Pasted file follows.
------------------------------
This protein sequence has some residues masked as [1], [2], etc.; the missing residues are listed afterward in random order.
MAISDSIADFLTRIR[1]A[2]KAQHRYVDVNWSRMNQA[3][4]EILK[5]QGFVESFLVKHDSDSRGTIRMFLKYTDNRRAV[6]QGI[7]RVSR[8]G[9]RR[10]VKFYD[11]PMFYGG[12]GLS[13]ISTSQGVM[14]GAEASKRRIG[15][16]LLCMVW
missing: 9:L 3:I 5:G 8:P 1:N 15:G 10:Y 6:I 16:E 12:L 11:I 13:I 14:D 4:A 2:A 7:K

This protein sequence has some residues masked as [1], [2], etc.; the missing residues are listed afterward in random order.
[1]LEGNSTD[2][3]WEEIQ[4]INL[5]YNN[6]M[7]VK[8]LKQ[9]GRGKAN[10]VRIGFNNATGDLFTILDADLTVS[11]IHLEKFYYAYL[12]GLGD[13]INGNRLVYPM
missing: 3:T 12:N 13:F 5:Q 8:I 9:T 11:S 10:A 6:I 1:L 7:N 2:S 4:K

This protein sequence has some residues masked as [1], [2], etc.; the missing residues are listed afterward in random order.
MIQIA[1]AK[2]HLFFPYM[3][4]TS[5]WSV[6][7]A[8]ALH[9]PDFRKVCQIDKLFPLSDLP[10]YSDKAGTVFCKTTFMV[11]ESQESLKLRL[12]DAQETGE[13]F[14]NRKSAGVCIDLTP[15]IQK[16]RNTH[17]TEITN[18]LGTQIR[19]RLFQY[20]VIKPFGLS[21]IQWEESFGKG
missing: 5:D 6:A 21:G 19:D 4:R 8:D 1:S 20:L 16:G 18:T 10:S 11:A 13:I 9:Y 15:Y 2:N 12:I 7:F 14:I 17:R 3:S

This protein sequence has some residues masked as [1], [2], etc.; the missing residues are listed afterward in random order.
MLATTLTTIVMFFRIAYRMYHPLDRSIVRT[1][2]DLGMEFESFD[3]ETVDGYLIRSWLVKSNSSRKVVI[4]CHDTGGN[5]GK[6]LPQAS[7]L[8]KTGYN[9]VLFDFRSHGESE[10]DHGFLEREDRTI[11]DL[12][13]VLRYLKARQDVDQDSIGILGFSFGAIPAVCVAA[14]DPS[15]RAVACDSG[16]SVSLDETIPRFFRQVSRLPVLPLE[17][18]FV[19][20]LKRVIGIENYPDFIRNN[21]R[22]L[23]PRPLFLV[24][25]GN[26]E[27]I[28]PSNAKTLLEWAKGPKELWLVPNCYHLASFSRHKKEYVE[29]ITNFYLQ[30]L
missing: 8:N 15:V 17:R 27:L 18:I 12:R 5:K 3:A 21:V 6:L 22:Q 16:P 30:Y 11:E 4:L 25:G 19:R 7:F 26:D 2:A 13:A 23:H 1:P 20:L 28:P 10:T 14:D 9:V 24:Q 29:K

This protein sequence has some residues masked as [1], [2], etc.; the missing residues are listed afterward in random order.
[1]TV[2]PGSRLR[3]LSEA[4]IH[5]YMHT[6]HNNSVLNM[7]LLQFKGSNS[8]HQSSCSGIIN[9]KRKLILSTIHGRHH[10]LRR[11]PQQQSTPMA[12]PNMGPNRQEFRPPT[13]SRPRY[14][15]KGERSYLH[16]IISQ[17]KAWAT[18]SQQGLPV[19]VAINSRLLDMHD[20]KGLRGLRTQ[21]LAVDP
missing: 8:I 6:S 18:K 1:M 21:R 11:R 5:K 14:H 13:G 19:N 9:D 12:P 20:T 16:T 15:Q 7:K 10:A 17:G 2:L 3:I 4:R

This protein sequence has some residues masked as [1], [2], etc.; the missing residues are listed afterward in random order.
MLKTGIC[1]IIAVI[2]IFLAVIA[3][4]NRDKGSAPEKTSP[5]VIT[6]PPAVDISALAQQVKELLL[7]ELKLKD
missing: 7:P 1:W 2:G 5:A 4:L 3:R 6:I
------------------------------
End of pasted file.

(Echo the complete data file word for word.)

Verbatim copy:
This protein sequence has some residues masked as [1], [2], etc.; the missing residues are listed afterward in random order.
MAISDSIADFLTRIR[1]A[2]KAQHRYVDVNWSRMNQA[3][4]EILK[5]QGFVESFLVKHDSDSRGTIRMFLKYTDNRRAV[6]QGI[7]RVSR[8]G[9]RR[10]VKFYD[11]PMFYGG[12]GLS[13]ISTSQGVM[14]GAEASKRRIG[15][16]LLCMVW
missing: 9:L 3:I 5:G 8:P 1:N 15:G 10:Y 6:I 16:E 12:L 11:I 13:I 14:D 4:A 2:A 7:K

This protein sequence has some residues masked as [1], [2], etc.; the missing residues are listed afterward in random order.
[1]LEGNSTD[2][3]WEEIQ[4]INL[5]YNN[6]M[7]VK[8]LKQ[9]GRGKAN[10]VRIGFNNATGDLFTILDADLTVS[11]IHLEKFYYAYL[12]GLGD[13]INGNRLVYPM
missing: 3:T 12:N 13:F 5:Q 8:I 9:T 11:S 10:A 6:I 1:L 7:N 2:S 4:K

This protein sequence has some residues masked as [1], [2], etc.; the missing residues are listed afterward in random order.
MIQIA[1]AK[2]HLFFPYM[3][4]TS[5]WSV[6][7]A[8]ALH[9]PDFRKVCQIDKLFPLSDLP[10]YSDKAGTVFCKTTFMV[11]ESQESLKLRL[12]DAQETGE[13]F[14]NRKSAGVCIDLTP[15]IQK[16]RNTH[17]TEITN[18]LGTQIR[19]RLFQY[20]VIKPFGLS[21]IQWEESFGKG
missing: 5:D 6:A 21:G 19:D 4:R 8:D 1:S 20:L 16:G 18:T 10:S 11:A 13:I 9:Y 15:Y 2:N 12:I 7:F 14:I 17:R 3:S

This protein sequence has some residues masked as [1], [2], etc.; the missing residues are listed afterward in random order.
MLATTLTTIVMFFRIAYRMYHPLDRSIVRT[1][2]DLGMEFESFD[3]ETVDGYLIRSWLVKSNSSRKVVI[4]CHDTGGN[5]GK[6]LPQAS[7]L[8]KTGYN[9]VLFDFRSHGESE[10]DHGFLEREDRTI[11]DL[12][13]VLRYLKARQDVDQDSIGILGFSFGAIPAVCVAA[14]DPS[15]RAVACDSG[16]SVSLDETIPRFFRQVSRLPVLPLE[17][18]FV[19][20]LKRVIGIENYPDFIRNN[21]R[22]L[23]PRPLFLV[24][25]GN[26]E[27]I[28]PSNAKTLLEWAKGPKELWLVPNCYHLASFSRHKKEYVE[29]ITNFYLQ[30]L
missing: 8:N 15:V 17:R 27:L 18:I 12:R 5:K 3:A 21:V 6:L 22:Q 16:P 30:Y 11:E 4:L 25:G 19:R 7:F 26:D 2:A 13:A 23:H 1:P 20:L 28:P 10:T 14:D 9:V 24:Q 29:K

This protein sequence has some residues masked as [1], [2], etc.; the missing residues are listed afterward in random order.
[1]TV[2]PGSRLR[3]LSEA[4]IH[5]YMHT[6]HNNSVLNM[7]LLQFKGSNS[8]HQSSCSGIIN[9]KRKLILSTIHGRHH[10]LRR[11]PQQQSTPMA[12]PNMGPNRQEFRPPT[13]SRPRY[14][15]KGERSYLH[16]IISQ[17]KAWAT[18]SQQGLPV[19]VAINSRLLDMHD[20]KGLRGLRTQ[21]LAVDP
missing: 8:I 6:S 18:K 1:M 21:R 11:R 5:K 14:H 13:G 19:N 9:D 12:P 20:T 16:T 15:Q 7:K 10:A 17:G 2:L 3:I 4:R

This protein sequence has some residues masked as [1], [2], etc.; the missing residues are listed afterward in random order.
MLKTGIC[1]IIAVI[2]IFLAVIA[3][4]NRDKGSAPEKTSP[5]VIT[6]PPAVDISALAQQVKELLL[7]ELKLKD
missing: 7:P 1:W 2:G 5:A 4:L 3:R 6:I